Foods that may be causing you problems can be indicated by a consultation carried out by me at Napiers. During your consultation, I will discuss any symptoms as well as general diet and lifestyle. I will also test your reactions to a range of foods and food additives. Once a food or food group is identified as being a possible cause of problems you can discuss removing them from your diet for a short period. They can then be reintroduced and your reactions monitored.
I regularly see people suffering from eczema and skin rashes and have been able to help many improve their quality of life.
Aromatherapy and essential oils have been used in skincare for thousands of years, from the use of rose and myrrh by the Ancient Egyptians to the modern application of skin creams containing frankincense, geranium and neroli. Â Essential oils are easily absorbed by the skin and are applied through the use of lotions, gels or creams to help nourish and rejuvenate dry or tired skins. Each oil has individual characteristics that are chosen for their benefits with different skin types. Â For example, rich oils such as rose, geranium and frankincense are often used in creams for drier or mature skins as they are thought to help encourage tissue regeneration and firm the skin. Â Another commonly used oil in skincare is tea tree, which is used in preparations for oilier or acne-prone skin. Â Tea tree has been used for many years in cleaners or moisturisers to encourage tissue healing and help reduce the spread of infection with many people finding it helpful in reducing the oily appearance of their skin.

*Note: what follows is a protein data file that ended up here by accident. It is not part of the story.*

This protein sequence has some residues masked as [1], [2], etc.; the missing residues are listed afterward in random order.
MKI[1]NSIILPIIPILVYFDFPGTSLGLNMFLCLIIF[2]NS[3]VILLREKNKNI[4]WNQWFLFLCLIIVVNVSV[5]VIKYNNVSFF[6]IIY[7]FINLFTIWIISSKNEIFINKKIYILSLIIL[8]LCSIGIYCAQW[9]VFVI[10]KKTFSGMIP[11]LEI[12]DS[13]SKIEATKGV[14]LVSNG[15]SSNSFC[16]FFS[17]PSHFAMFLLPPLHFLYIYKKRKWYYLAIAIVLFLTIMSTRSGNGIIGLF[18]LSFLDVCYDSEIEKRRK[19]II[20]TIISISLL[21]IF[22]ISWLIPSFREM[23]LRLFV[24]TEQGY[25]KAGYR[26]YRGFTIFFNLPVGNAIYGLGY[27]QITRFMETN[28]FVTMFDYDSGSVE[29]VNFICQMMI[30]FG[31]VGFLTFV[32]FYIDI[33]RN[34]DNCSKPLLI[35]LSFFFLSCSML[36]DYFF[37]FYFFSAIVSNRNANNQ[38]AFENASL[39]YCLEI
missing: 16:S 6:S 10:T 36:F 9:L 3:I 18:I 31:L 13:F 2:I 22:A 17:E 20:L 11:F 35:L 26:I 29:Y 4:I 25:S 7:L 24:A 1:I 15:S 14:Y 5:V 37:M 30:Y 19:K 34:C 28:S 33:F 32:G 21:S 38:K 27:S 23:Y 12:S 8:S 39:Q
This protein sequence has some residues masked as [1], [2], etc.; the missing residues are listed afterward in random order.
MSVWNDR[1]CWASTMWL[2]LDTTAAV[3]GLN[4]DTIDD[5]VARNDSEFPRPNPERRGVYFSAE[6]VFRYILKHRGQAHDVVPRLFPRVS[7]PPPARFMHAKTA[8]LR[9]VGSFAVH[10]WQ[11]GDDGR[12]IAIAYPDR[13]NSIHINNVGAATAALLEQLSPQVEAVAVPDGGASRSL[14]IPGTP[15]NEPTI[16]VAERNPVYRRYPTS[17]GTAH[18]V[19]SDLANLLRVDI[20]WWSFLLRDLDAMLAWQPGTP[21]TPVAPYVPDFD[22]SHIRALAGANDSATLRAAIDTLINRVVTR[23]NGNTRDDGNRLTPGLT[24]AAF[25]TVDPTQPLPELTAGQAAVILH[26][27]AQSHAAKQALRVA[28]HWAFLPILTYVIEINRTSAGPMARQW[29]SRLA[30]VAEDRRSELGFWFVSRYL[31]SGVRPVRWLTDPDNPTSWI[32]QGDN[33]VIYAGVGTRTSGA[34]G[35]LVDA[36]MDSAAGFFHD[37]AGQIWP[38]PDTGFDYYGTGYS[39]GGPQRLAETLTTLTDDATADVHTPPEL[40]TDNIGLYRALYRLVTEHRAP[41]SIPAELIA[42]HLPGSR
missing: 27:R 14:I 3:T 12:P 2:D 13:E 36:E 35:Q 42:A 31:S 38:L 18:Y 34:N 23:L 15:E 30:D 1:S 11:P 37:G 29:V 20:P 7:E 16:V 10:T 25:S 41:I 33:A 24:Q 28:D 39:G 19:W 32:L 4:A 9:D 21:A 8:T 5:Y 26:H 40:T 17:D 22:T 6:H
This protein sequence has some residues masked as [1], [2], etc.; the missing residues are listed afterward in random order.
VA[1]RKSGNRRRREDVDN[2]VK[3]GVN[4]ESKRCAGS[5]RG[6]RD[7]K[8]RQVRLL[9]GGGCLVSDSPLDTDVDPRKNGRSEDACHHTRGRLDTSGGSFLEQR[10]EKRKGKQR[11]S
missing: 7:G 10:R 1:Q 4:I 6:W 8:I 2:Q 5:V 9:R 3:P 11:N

It is not only essential oils that are used in aromatherapy for skincare but also hydrolats, or floral waters, as part of a daily skincare routine. Â These are produced during the distillation of essential oils and are very gentle, simple preparations for delicate skins. Â Rose, lavender and witch hazel water are now widely available and can be used after cleansing to tone and refresh the skin.
Aromatherapy also uses a number of fixed, or carrier, oils to apply essential oils to the skin. Â Some of these plant-based oils are used to provide additional benefits, for example avocado and evening primrose oil are rich in essential fatty acids which can help combat dry, flaky and tired skins. Â Wheatgerm is popular in aromatherapy because of its high vitamin E content, emollient properties and is often used in preparations for mature skin or during pregnancy. Â If suffering from irritated or inflamed skin conditions you will also find many products now contain neem oil, an ayurvedic preparation that has traditionally been used with these symptoms.
Aromatherapy has much to offer in the way of skincare, from everyday preparations to specialised blends that can help with problem skin. Â You can even try blending your own unique products by adding one drop of essential oil to every 10ml of base product used. Â Always consult with a professional aromatherapist if you have any skin conditions or suspect you may react to any products.
To make an appointment with Dee, Shona or Gail call Napiers on 0131 315 2130.
For a full list of other treatments and practitioners go to www.napiers.net